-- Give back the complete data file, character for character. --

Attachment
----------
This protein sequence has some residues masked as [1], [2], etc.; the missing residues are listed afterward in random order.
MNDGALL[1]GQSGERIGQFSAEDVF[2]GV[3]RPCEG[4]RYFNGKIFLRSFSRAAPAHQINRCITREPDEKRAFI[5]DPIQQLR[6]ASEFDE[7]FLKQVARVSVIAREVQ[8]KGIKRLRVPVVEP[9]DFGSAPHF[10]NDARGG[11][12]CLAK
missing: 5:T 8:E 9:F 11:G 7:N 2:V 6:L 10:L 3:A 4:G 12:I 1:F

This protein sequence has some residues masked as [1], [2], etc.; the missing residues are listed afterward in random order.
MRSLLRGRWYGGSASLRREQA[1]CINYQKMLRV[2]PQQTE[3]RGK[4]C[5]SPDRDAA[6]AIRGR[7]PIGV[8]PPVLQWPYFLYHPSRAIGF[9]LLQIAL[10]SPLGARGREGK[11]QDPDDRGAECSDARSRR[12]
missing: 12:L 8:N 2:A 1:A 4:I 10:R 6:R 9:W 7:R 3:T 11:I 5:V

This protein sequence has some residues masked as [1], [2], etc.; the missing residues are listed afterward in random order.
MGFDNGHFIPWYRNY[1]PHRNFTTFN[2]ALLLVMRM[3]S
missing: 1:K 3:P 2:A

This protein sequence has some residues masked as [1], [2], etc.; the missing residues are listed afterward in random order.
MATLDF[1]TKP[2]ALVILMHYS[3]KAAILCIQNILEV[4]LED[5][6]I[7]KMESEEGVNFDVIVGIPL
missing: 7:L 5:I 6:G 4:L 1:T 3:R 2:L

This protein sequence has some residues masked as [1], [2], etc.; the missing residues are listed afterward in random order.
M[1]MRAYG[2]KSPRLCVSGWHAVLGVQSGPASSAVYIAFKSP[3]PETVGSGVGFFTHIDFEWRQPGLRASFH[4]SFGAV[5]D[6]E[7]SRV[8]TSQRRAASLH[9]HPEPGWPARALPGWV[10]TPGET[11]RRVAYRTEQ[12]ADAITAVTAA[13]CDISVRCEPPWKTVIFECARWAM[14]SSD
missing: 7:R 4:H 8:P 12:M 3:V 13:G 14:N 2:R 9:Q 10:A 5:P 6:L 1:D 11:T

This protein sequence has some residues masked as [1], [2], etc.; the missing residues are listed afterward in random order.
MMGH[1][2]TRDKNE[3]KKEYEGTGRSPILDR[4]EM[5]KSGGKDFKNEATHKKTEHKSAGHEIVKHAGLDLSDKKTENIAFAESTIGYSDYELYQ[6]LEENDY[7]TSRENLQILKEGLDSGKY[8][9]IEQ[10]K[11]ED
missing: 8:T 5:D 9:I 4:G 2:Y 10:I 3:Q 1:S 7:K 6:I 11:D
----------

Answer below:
This protein sequence has some residues masked as [1], [2], etc.; the missing residues are listed afterward in random order.
MNDGALL[1]GQSGERIGQFSAEDVF[2]GV[3]RPCEG[4]RYFNGKIFLRSFSRAAPAHQINRCITREPDEKRAFI[5]DPIQQLR[6]ASEFDE[7]FLKQVARVSVIAREVQ[8]KGIKRLRVPVVEP[9]DFGSAPHF[10]NDARGG[11][12]CLAK
missing: 5:T 8:E 9:F 11:G 7:N 2:V 6:L 10:L 3:A 4:G 12:I 1:F

This protein sequence has some residues masked as [1], [2], etc.; the missing residues are listed afterward in random order.
MRSLLRGRWYGGSASLRREQA[1]CINYQKMLRV[2]PQQTE[3]RGK[4]C[5]SPDRDAA[6]AIRGR[7]PIGV[8]PPVLQWPYFLYHPSRAIGF[9]LLQIAL[10]SPLGARGREGK[11]QDPDDRGAECSDARSRR[12]
missing: 12:L 8:N 2:A 1:A 4:I 10:R 6:R 9:W 7:R 3:T 11:I 5:V

This protein sequence has some residues masked as [1], [2], etc.; the missing residues are listed afterward in random order.
MGFDNGHFIPWYRNY[1]PHRNFTTFN[2]ALLLVMRM[3]S
missing: 1:K 3:P 2:A

This protein sequence has some residues masked as [1], [2], etc.; the missing residues are listed afterward in random order.
MATLDF[1]TKP[2]ALVILMHYS[3]KAAILCIQNILEV[4]LED[5][6]I[7]KMESEEGVNFDVIVGIPL
missing: 7:L 5:I 6:G 4:L 1:T 3:R 2:L

This protein sequence has some residues masked as [1], [2], etc.; the missing residues are listed afterward in random order.
M[1]MRAYG[2]KSPRLCVSGWHAVLGVQSGPASSAVYIAFKSP[3]PETVGSGVGFFTHIDFEWRQPGLRASFH[4]SFGAV[5]D[6]E[7]SRV[8]TSQRRAASLH[9]HPEPGWPARALPGWV[10]TPGET[11]RRVAYRTEQ[12]ADAITAVTAA[13]CDISVRCEPPWKTVIFECARWAM[14]SSD
missing: 7:R 4:H 8:P 12:M 3:V 13:G 14:N 2:R 9:Q 10:A 5:P 6:L 1:D 11:T

This protein sequence has some residues masked as [1], [2], etc.; the missing residues are listed afterward in random order.
MMGH[1][2]TRDKNE[3]KKEYEGTGRSPILDR[4]EM[5]KSGGKDFKNEATHKKTEHKSAGHEIVKHAGLDLSDKKTENIAFAESTIGYSDYELYQ[6]LEENDY[7]TSRENLQILKEGLDSGKY[8][9]IEQ[10]K[11]ED
missing: 8:T 5:D 9:I 4:G 2:Y 10:I 3:Q 1:S 7:K 6:I 11:D